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Substitute For Coconut Oil: 8 Best Alternatives to use.

Do you need a substitute for coconut oil? Here’s a coconut oil substitute list for when you’ve run out in the middle of a recipe.

Coconut oil is an excellent option for baking and pan frying. While newer to the US, this oil is a fantastic alternative for those avoiding dairy.

grey table top with spoon full of white  oil and white jar with coconut image labeled "coconut oil"

What Is Coconut Oil?

Coconut oil is created when coconut flesh is pressed using an expeller. This process allows the natural oil to be expressed and collected. Wide varieties of this oil are available. What’s fascinating is that it tends to be solid or creamy semi-solid at room temperature.

Once heated, the oil becomes a liquid closer to the consistency of canola oil or other thinner oils.

Coconut oil is not only a delicious cooking ingredient. It’s also often found in soaps, shampoos, creams, natural mouthwashes, and even lotions.

What Types of Coconut Oil Are Available?

Two main varieties of coconut oil are readily available in stores. First, there is unrefined (aka virgin coconut oil). Then, there is refined coconut oil. There are a few main differences, including the taste and how each is produced.

Unrefined Coconut Oil

Unrefined coconut oil uses fresh coconut flesh as a source of oil. It is processed through an expeller as-is.

It is better to use unrefined coconut oil for baking recipes as it has a lower smoke point.

Refined Coconut Oil

Refined coconut oil uses coconut flesh that is dehydrated and heated. This process changes the meat into what is known as copra. After this, the copra is pressed using an expeller which extracts the oil from the dried coconut meat.

This kind of coconut oil generally has a higher price tag than unrefined coconut oil.

Refined coconut oil offers a much higher smoke point. This allows for pan frying and more cooking techniques.

Best Substitute For Coconut Oil

1. Butter

You can easily substitute coconut oil for butter if you’re not avoiding dairy. This is especially suited for baked goods. It adds a delectable flavor and richness to any recipe you use it in. If you’re using butter to replace coconut oil, your recipes will have a stronger flavor. This is in comparison to refined coconut oil.

Butter increases the moisture in recipes. Plus, it is like coconut oil – solid at room temperature, liquid when you heat it. It’s easily accessible and likely already in your fridge if you bake or cook often.


Butter is easy to come by and creates moist, decadent baked goods. Its similar consistency makes it an excellent replacement for coconut oil.


Butter is not vegan-friendly. It is also not a good choice for those who want dairy-free options. Lastly, it has a different taste than coconut oil.

Cooking Tip: Use butter to replace coconut substitute in baking in a 1:1 ratio.

2. Extra Virgin Olive Oil (EVOO)

Extra virgin olive oil is another good substitute for coconut oil. This option is liquid at room temperature. When heated, though, you’ll notice a thinner consistency. EVOO is best used for pan frying, marinades, and other savory recipes. It also makes a great salad dressing.

There is a difference in taste between olive oil and coconut oil, as olive oil presents a stronger taste. When using olive oil, expect a slightly spicy pepper taste with a fruity olive flavor. If you want a milder flavor, you can opt for standard olive oil, which tends to be lower in cost.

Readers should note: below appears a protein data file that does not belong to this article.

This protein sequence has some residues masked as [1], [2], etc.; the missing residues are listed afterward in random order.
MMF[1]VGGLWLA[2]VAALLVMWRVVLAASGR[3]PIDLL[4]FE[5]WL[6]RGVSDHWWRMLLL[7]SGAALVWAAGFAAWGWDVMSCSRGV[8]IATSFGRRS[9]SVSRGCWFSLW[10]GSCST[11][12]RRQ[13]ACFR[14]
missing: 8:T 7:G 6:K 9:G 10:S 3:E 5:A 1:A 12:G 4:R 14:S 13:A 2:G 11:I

It’s important to note that extra virgin olive oil has a low smoke point. For this reason, it is ideal for recipes that don’t need high temperatures.


EVOO is found at all grocery stores and online, making it accessible. Many people use olive oil at home. You will likely not need to head to the store as you may already have a bottle. The complex taste of olive oil adds a delicious flavor to savory recipes and has many uses.


EVOO is pricier and not budget-friendly, especially the higher-end varieties. It has a strong taste that does not bode well with bakery items. This may also not appeal to everyone’s taste preference.

Cooking Tip: Use a 1:1 ratio to substitute olive oil for coconut oil.

3. Avocado Oil

Avocado oil is among the best coconut oil substitutes due to its flavor and versatility. This delicious oil is made from avocado innards, offering a subtle avocado taste. Note that this oil does not provide the same coconut taste. But, it gives a nutty flavor in recipes like coconut oil.
This oil is a newer offering in the US. Yet, its popularity has risen in the last few years, coinciding with paleo diets. Avocado oil is known for its incredibly high smoke point. This allows this swap to be suitable in all recipes.

This plant oil has the highest smoke point out of all plant-derived oils, making this a unique option.

Use avocado in baked goods, salads, and frying items like chicken. This option is on the pricier side, especially since it’s a new product and the rising cost of avocados.


Avocado oil provides a delicious nutty taste to dishes. This mimics coconut oil’s flavor well.
It also has a very high smoke point allowing for use in many dishes. Use avocado oil in vinaigrettes, soups, meat dishes, and curries.


This swap is very pricey. It is not an economical option. Exposure to high temperatures for extended periods causes the oil to lose its taste.

Cooking Tip: Use in a 1:1 ratio to replace coconut oil.

4. Sunflower Oil

Sunflower has a neutral taste. Because of this, it is a great option to use as a coconut oil alternative. Sunflower oil works well with frying recipes or as an ingredient in salad dressings. You can find this oil refined or cold-pressed in the grocery store.

These variations offer a different flavor each. Refined sunflower oil comes from heated sunflower seeds pressed with an expeller. In a way, cold-pressed is similar to unrefined coconut oil. Oil producers use no heat on the seeds when expressing the oil.

Refined sunflower oil is excellent if you don’t want an overpowering flavor. This includes delicate baked goods. Cold-pressed sunflower oil works well as a substitute for savory recipes. This is best if you’re looking for a nutty taste.

Use sunflower oil for pan frying or any recipes requiring higher temperatures.